Wednesday, December 9, 2009


I seem to love things with wings: dragons, griffins, harpies, for example, and, of course, angels.  As a cross-stitch designer, it has been difficult finding medieval and Renaissance angels that are small enough or not too complicated so that they can be charted and still look reasonably angelic.  And all those feathers ... oy vey! 

There are big angels and small angels, serious angels and joyful angels.  But no matter their personalities, they are a very old, very important aspect of many of the world's religions.

"From the earliest times, the smiling cherubim, those chubby little aeronauts, have been especially admired," says Giles Neret.  "In the most ancient cosmogonies, Cupid was considered the god of creation, born of primitive chaos and one of the primordial elements of this world.  The Greeks called him Eros; he presided over marriages and victories, and from the 6th century BC onwards, he was perceived as the intermediary between gods and humankind ... ."  This sweet cherub riding a siren comes from a 16th-century French manuscript.

Hebrew culture and religion were influenced by contacts with the Babylonian and Egyptian worlds where they were exposed to such creatures as winged genie and protector goddess with wings.  The biblical iconography of an angel was a being born a male.  The apocryphal book of Enoch says that angels fell in love with the daughters of men.  This male angel (whom I call "Luigi da Angel") comes from an 11th-century French manuscript.

Islamic angels were strictly male; this depiction of the Archangel Gabriel was painted in Egypt or Syria in the 14th century.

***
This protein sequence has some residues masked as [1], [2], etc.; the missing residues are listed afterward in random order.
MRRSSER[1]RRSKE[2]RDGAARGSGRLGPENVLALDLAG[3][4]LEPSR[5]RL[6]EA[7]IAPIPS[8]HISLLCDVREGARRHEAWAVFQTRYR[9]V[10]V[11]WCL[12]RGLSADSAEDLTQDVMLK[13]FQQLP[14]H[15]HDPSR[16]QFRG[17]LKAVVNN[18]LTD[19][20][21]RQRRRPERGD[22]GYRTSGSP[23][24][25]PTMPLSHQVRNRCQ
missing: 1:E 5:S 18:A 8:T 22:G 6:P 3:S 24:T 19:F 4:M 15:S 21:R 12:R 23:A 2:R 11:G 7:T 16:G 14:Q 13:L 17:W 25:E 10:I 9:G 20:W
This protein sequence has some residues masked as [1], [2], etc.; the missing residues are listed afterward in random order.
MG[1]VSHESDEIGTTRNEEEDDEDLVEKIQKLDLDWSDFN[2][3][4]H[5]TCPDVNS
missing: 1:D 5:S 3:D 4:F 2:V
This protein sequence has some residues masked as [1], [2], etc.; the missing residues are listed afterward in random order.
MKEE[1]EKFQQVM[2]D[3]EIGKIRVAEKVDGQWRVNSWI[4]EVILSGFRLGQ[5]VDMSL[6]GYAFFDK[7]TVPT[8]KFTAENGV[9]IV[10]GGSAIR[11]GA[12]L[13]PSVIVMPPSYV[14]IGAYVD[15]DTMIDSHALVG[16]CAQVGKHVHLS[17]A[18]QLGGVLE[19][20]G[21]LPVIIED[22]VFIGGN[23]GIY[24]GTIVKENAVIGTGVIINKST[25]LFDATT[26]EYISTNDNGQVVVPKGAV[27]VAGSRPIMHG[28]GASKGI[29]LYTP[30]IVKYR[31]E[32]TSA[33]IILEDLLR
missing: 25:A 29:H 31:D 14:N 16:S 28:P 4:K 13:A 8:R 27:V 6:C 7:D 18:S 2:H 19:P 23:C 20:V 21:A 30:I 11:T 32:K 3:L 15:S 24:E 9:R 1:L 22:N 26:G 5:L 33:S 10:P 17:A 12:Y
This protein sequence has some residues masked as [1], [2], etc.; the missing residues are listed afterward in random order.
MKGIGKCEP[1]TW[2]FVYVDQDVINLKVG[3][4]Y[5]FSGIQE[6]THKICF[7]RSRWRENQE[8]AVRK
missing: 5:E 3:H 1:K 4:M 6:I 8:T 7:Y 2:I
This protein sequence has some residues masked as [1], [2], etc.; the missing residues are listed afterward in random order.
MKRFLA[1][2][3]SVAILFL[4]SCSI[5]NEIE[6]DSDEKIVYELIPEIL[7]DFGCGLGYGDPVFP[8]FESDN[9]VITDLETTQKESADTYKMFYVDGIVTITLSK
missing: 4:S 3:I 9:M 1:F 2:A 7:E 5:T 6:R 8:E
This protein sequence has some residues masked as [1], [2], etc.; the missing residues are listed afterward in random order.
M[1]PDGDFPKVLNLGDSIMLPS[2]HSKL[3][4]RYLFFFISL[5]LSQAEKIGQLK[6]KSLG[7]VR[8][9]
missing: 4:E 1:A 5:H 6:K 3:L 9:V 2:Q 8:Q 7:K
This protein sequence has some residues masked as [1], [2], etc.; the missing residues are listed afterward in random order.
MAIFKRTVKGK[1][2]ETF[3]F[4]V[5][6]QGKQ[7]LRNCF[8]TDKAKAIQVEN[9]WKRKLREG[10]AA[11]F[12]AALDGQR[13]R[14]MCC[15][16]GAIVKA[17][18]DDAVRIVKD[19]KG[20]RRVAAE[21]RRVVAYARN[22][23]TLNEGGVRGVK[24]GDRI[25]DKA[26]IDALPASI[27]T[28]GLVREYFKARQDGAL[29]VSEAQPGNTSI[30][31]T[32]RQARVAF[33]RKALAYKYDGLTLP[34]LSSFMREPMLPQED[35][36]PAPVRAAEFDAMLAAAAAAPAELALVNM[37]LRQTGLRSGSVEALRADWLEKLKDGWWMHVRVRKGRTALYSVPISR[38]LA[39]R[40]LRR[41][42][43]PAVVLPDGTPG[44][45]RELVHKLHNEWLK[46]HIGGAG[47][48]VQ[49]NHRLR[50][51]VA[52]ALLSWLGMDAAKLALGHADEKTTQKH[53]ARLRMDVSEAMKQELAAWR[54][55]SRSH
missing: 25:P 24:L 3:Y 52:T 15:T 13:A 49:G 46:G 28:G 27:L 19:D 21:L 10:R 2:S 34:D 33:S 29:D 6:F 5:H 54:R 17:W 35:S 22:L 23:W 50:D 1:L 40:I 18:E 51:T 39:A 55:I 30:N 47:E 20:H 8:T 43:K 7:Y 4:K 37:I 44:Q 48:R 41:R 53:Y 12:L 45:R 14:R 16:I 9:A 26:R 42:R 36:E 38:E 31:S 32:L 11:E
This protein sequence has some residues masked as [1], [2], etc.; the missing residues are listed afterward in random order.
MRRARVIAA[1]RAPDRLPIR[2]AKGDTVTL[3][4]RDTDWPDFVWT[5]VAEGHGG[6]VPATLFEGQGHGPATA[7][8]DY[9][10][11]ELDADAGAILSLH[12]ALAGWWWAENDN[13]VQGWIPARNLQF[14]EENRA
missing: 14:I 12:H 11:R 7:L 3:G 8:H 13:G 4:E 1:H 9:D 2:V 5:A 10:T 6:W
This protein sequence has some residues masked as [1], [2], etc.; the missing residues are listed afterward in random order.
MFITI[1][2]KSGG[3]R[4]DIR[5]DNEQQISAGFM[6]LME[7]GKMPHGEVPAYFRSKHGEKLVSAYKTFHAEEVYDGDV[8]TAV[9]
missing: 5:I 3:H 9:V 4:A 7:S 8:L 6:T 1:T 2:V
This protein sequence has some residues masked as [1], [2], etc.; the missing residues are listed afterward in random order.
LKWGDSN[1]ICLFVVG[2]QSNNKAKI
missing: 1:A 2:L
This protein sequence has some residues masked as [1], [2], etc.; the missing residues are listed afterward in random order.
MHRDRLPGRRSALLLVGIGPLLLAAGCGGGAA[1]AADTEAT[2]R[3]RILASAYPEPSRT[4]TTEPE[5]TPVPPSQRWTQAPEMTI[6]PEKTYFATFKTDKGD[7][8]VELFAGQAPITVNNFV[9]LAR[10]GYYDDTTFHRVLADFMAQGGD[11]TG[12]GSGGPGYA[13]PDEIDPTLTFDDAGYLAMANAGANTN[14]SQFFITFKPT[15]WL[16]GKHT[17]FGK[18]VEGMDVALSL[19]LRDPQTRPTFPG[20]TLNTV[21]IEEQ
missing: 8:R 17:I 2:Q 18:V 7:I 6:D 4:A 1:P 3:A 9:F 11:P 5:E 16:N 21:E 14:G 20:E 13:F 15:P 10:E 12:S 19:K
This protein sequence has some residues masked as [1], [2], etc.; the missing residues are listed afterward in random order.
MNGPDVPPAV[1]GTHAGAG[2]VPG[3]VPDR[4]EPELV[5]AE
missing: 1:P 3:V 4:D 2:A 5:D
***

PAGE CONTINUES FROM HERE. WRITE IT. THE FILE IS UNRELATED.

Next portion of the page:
However, most western angels were considered sexless and ageless.  They were, interestingly enough, wingless until the 4th century AD.  John Chrysostom explained it thus:  "They [the wings] manifest a nature's sublimity.  That is why Gabriel is represented with wings.  Not that angels have wings, but that you may know that they leave the heights and the most elevated dwelling to approach human nature.  Accordingly, the wings attributed to these powers have no other meaning than to indicate the sublimity of their nature.

Whether considered corporeal or ethereal, angels in every culture were considered messengers.  The word "angel" derives from the Latin "angelus" which came from the Greek "angelos", meaning "messenger".  But they served other functions as well and filled many "job" categories -- celestial host, warrior, fallen, musician, adoring -- and their levels of "expertise" were complicated and layered.  Pseudo-Dionysios the Aeropagite set down a clearly structured theory of angels and the nine orders they belonged to which were each then subdivided into three triads.  At the top were the seraphim; at the bottom, the angels.  And apparently there was the possibility of job advancement:  "After attaining a certain career status, archangel, for example, angels can form part of the celestial armies, and perforate demons with their spears from on high".  (Neret)
This little Spanish angel looks like it doesn't quite know what its job might be, let along what order it might call home!

It wasn't until the Renaissance that the glorious angels we all now think of as quintessencially "angelic", with their brilliant and powerful wings, their flowing and sumptuous robes, their curly blond hair, their "angelic" expressions -- those stunningly beautiful creatures painted by Fra Angelico and others -- appeared. This musical angel is powerful, a creature to be reckoned with, to be revered, to be placated, to be honored, to be noticed. This beautiful angel blowing its horn is from a 15th-century print by Durer.

In my next blog, I will talk about the process of taking a Renaissance print of an angel and turning it into a chart for stitching.  But until then, may I recommend some good sources for information on angels?

Barker, Margaret.  An Extraordinary Gathering of Angels.  MQ Publications, 2004. 

Bussagli, Marco.  Angels.  Abrams, 2006.

Neret, Gilles.  Angels.  Taschen, 2003.

Zuffi, Stefano.  Angels and Demons in Art.  J. Paul Getty Museum, 2005.

1 comment:

  1. My husband peered over my shoulder and read the article with great interest--after I drew his attention to it,of course. We are interested in history and historical figures and this site certainly has them! REALLY enjoy reading them all.